According to the previously mentioned Airtrip survey, 56.1% said their companies will shut down during Obon (between 13th — 18th August this year). 46.8% said they have to work during Obon but they can take summer holidays whenever they want. 60.9% said they will not tack on extra annual holidays during the Obon period to make it longer.
Because the summer holiday is quite short in Japan, it doesn’t interfere with business progress like it does in Europe where there are often set shutdown periods. This might mean that, when doing business with Japanese companies, they will still expect European companies to respond promptly even during summer holidays — otherwise it might be perceived as incompetence and be frowned upon. In order to avoid misunderstandings, it’s important to have them understand beforehand that the legalities around holidays are quite strict in Europe, which means they cannot reasonably expect the usual speed of response.
Campaigns and events to celebrate summer 2019
Tokyo Metropolitan Museum of Art has temporarily extended its hours of operation to 9pm on Fridays during the summer holiday period until the end of August, with the Museum of Photography doing this on both Thursdays and Fridays. In Japan, it’s not yet common to open museums at night, so therefore having longer access than usual still comes with a special feeling. The summer night programme is replete with mini concerts, rakugo performances, and late entrance into ongoing exhibits.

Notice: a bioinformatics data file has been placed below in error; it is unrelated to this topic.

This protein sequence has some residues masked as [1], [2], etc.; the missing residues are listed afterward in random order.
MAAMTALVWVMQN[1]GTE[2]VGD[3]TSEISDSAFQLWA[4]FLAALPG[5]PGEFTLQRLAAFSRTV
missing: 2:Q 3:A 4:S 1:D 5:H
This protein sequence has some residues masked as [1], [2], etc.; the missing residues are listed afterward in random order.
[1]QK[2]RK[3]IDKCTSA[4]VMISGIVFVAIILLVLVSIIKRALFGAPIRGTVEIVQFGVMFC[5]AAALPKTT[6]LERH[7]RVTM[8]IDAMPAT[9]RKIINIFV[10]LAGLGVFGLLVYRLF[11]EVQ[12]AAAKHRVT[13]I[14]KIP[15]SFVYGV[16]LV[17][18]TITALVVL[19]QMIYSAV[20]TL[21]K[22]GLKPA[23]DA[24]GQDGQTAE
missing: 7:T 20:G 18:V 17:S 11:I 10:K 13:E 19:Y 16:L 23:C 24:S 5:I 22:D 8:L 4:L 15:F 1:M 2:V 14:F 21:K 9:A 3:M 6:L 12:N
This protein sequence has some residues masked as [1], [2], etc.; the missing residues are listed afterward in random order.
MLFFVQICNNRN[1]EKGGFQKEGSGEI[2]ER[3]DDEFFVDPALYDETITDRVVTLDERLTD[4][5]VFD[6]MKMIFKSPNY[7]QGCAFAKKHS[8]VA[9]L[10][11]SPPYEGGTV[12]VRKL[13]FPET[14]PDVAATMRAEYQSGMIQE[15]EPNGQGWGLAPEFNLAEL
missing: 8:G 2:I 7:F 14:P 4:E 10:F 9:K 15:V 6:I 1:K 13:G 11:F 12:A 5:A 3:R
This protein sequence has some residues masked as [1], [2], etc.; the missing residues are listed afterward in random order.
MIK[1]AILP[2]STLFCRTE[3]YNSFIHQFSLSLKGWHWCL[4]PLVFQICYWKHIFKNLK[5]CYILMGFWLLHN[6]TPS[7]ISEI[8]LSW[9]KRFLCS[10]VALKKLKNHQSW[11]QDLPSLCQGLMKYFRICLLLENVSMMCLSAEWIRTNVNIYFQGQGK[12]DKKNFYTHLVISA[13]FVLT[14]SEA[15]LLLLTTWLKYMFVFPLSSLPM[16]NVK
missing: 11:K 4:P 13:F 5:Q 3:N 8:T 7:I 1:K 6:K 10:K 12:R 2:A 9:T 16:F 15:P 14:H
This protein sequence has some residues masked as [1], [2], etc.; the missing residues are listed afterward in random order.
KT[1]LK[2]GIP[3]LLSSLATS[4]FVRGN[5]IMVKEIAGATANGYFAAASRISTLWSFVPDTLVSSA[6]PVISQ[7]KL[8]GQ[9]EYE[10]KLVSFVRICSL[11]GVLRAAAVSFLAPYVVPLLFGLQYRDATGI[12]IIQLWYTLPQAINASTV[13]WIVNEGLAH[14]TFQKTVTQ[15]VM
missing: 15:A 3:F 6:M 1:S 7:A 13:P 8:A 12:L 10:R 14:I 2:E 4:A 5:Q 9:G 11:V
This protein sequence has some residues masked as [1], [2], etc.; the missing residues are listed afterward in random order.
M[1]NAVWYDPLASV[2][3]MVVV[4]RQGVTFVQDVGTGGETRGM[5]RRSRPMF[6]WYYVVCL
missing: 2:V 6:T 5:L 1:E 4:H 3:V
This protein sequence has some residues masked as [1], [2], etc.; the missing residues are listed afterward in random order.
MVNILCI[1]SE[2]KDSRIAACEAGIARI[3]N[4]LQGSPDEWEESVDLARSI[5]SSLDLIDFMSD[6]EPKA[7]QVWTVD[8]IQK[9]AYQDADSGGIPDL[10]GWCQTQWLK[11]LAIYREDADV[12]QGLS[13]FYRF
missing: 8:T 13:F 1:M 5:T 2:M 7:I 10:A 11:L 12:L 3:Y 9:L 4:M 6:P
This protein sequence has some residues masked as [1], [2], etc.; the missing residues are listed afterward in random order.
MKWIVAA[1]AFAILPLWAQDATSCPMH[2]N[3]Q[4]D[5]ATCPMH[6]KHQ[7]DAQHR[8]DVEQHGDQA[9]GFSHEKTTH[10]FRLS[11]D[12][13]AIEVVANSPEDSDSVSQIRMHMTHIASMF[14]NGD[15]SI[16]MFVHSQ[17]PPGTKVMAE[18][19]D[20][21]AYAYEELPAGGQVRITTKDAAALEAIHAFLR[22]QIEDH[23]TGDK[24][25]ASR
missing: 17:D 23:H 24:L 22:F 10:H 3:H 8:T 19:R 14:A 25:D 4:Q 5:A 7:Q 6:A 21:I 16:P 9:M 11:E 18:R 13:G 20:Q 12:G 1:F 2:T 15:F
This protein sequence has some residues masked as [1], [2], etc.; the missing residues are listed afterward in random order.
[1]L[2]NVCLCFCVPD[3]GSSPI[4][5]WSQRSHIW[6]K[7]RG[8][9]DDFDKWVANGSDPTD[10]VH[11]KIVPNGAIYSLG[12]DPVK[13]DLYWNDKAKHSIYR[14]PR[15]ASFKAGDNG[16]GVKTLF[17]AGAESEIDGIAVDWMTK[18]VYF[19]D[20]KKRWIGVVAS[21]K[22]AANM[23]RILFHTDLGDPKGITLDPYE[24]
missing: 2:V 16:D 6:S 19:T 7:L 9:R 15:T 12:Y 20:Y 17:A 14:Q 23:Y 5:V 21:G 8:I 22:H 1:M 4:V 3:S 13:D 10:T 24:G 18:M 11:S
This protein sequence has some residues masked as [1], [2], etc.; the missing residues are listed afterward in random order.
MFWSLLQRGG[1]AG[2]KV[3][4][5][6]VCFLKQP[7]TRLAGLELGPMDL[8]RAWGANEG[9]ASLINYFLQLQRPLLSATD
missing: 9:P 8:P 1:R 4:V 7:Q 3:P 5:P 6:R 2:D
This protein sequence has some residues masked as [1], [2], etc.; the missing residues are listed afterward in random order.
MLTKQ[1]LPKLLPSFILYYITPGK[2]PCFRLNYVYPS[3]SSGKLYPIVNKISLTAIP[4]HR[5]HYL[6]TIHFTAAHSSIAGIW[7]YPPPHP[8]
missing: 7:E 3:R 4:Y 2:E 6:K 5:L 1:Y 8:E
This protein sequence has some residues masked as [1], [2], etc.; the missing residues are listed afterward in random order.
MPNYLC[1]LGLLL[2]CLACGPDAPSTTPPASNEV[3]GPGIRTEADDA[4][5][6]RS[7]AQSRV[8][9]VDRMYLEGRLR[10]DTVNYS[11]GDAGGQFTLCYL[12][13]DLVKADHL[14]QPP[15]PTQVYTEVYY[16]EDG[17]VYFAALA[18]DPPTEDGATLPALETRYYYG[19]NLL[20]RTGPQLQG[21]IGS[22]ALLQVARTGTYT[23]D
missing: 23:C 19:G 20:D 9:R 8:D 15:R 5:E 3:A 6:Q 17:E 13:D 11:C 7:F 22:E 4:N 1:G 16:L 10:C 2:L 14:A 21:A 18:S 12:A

The Ota Museum of Art is holding an exhibition throughout August celebrating representations of youkai in ukiyo-e paintings, ranging from the Edo period to the modern day. The thematic keywords for the exhibition are; ghost worlds, spirits, and foreign countries. During the summer in Japan, it’s common to hear scary horror stories about spirits and ghosts, so this ties in neatly with a seasonal tradition.
Summer afternoon tea
A number of hotels, including ANA Intercontinental and Tokyo Mariot, are offering limited edition afternoon tea menus that make the most of summer fruits and seasonal ingredients. With the average price set at 5,000 JPY per person (and with complementary plate refills), the Mariot is focusing on a Hawaiian theme with its ‘Aloha Afternoon Tea’ while Keio Plaza Hotel is hosting the ‘Summer Vacation Afternoon Tea’, consisting of a selection of more than thirty drinks and a range of sweet treats made from the likes of passionfruit, mango and muscat.